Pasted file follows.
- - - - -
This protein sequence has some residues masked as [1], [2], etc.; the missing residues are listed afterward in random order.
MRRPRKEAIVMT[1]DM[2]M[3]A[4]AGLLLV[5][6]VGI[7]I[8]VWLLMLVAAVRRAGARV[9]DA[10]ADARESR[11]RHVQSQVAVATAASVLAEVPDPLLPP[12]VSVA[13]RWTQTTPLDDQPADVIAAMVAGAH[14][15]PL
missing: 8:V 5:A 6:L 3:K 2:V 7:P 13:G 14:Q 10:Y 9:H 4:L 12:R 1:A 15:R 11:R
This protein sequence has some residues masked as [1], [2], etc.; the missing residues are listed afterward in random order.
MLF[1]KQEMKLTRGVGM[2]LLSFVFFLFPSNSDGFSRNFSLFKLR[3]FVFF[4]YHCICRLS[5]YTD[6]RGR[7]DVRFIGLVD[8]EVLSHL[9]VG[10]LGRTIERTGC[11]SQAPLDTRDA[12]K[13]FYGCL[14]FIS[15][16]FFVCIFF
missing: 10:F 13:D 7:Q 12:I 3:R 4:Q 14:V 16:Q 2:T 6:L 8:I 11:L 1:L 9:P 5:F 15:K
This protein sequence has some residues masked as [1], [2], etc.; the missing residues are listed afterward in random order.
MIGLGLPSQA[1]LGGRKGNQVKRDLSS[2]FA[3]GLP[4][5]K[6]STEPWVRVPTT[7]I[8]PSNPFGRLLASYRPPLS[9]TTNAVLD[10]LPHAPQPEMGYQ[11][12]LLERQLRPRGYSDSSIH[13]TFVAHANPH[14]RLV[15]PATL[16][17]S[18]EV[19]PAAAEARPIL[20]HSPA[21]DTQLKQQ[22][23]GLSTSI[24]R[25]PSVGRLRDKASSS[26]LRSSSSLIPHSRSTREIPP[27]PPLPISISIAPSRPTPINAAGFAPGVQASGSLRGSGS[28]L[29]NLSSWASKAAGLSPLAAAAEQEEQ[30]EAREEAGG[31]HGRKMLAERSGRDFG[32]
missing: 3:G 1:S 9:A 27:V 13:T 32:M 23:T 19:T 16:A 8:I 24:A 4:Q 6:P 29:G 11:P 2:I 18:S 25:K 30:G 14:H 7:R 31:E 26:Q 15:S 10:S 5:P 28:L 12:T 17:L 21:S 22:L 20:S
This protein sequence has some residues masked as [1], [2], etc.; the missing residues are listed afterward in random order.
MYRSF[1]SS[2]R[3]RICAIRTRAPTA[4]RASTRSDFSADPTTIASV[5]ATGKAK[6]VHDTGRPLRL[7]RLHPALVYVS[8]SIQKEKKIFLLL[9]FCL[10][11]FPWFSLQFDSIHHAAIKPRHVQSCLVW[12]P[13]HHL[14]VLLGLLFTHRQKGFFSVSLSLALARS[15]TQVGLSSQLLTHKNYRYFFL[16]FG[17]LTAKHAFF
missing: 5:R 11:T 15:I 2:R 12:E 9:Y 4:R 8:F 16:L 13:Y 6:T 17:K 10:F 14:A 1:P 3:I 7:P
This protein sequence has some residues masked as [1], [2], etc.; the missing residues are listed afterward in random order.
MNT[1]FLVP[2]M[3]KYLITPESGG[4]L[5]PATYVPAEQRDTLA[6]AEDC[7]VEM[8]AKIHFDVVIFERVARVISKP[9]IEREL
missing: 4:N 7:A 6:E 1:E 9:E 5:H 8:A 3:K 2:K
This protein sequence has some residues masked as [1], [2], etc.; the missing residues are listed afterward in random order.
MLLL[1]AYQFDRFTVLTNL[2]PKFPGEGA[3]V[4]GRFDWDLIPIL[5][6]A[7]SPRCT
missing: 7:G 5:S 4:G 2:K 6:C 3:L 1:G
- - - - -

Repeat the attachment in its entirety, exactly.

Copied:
This protein sequence has some residues masked as [1], [2], etc.; the missing residues are listed afterward in random order.
MRRPRKEAIVMT[1]DM[2]M[3]A[4]AGLLLV[5][6]VGI[7]I[8]VWLLMLVAAVRRAGARV[9]DA[10]ADARESR[11]RHVQSQVAVATAASVLAEVPDPLLPP[12]VSVA[13]RWTQTTPLDDQPADVIAAMVAGAH[14][15]PL
missing: 8:V 5:A 6:L 3:K 2:V 7:P 13:G 14:Q 10:Y 9:H 4:L 12:R 1:A 15:R 11:R
This protein sequence has some residues masked as [1], [2], etc.; the missing residues are listed afterward in random order.
MLF[1]KQEMKLTRGVGM[2]LLSFVFFLFPSNSDGFSRNFSLFKLR[3]FVFF[4]YHCICRLS[5]YTD[6]RGR[7]DVRFIGLVD[8]EVLSHL[9]VG[10]LGRTIERTGC[11]SQAPLDTRDA[12]K[13]FYGCL[14]FIS[15][16]FFVCIFF
missing: 10:F 13:D 7:Q 12:I 3:R 4:Q 14:V 16:Q 2:T 6:L 8:I 11:L 1:L 9:P 5:F 15:K
This protein sequence has some residues masked as [1], [2], etc.; the missing residues are listed afterward in random order.
MIGLGLPSQA[1]LGGRKGNQVKRDLSS[2]FA[3]GLP[4][5]K[6]STEPWVRVPTT[7]I[8]PSNPFGRLLASYRPPLS[9]TTNAVLD[10]LPHAPQPEMGYQ[11][12]LLERQLRPRGYSDSSIH[13]TFVAHANPH[14]RLV[15]PATL[16][17]S[18]EV[19]PAAAEARPIL[20]HSPA[21]DTQLKQQ[22][23]GLSTSI[24]R[25]PSVGRLRDKASSS[26]LRSSSSLIPHSRSTREIPP[27]PPLPISISIAPSRPTPINAAGFAPGVQASGSLRGSGS[28]L[29]NLSSWASKAAGLSPLAAAAEQEEQ[30]EAREEAGG[31]HGRKMLAERSGRDFG[32]
missing: 3:G 1:S 9:A 27:V 13:T 32:M 23:T 19:T 16:A 8:I 24:A 4:Q 6:P 29:G 11:P 2:I 18:S 25:K 30:G 14:H 7:R 31:E 26:Q 15:S 10:S 5:P 28:L 12:T 17:L 21:S 22:L 20:S
This protein sequence has some residues masked as [1], [2], etc.; the missing residues are listed afterward in random order.
MYRSF[1]SS[2]R[3]RICAIRTRAPTA[4]RASTRSDFSADPTTIASV[5]ATGKAK[6]VHDTGRPLRL[7]RLHPALVYVS[8]SIQKEKKIFLLL[9]FCL[10][11]FPWFSLQFDSIHHAAIKPRHVQSCLVW[12]P[13]HHL[14]VLLGLLFTHRQKGFFSVSLSLALARS[15]TQVGLSSQLLTHKNYRYFFL[16]FG[17]LTAKHAFF
missing: 5:R 11:T 15:I 2:R 12:E 9:Y 4:R 8:F 16:L 13:Y 6:T 17:K 10:F 14:A 1:P 3:I 7:P
This protein sequence has some residues masked as [1], [2], etc.; the missing residues are listed afterward in random order.
MNT[1]FLVP[2]M[3]KYLITPESGG[4]L[5]PATYVPAEQRDTLA[6]AEDC[7]VEM[8]AKIHFDVVIFERVARVISKP[9]IEREL
missing: 4:N 7:A 6:E 1:E 9:E 5:H 8:A 3:K 2:K
This protein sequence has some residues masked as [1], [2], etc.; the missing residues are listed afterward in random order.
MLLL[1]AYQFDRFTVLTNL[2]PKFPGEGA[3]V[4]GRFDWDLIPIL[5][6]A[7]SPRCT
missing: 7:G 5:S 4:G 2:K 6:C 3:L 1:G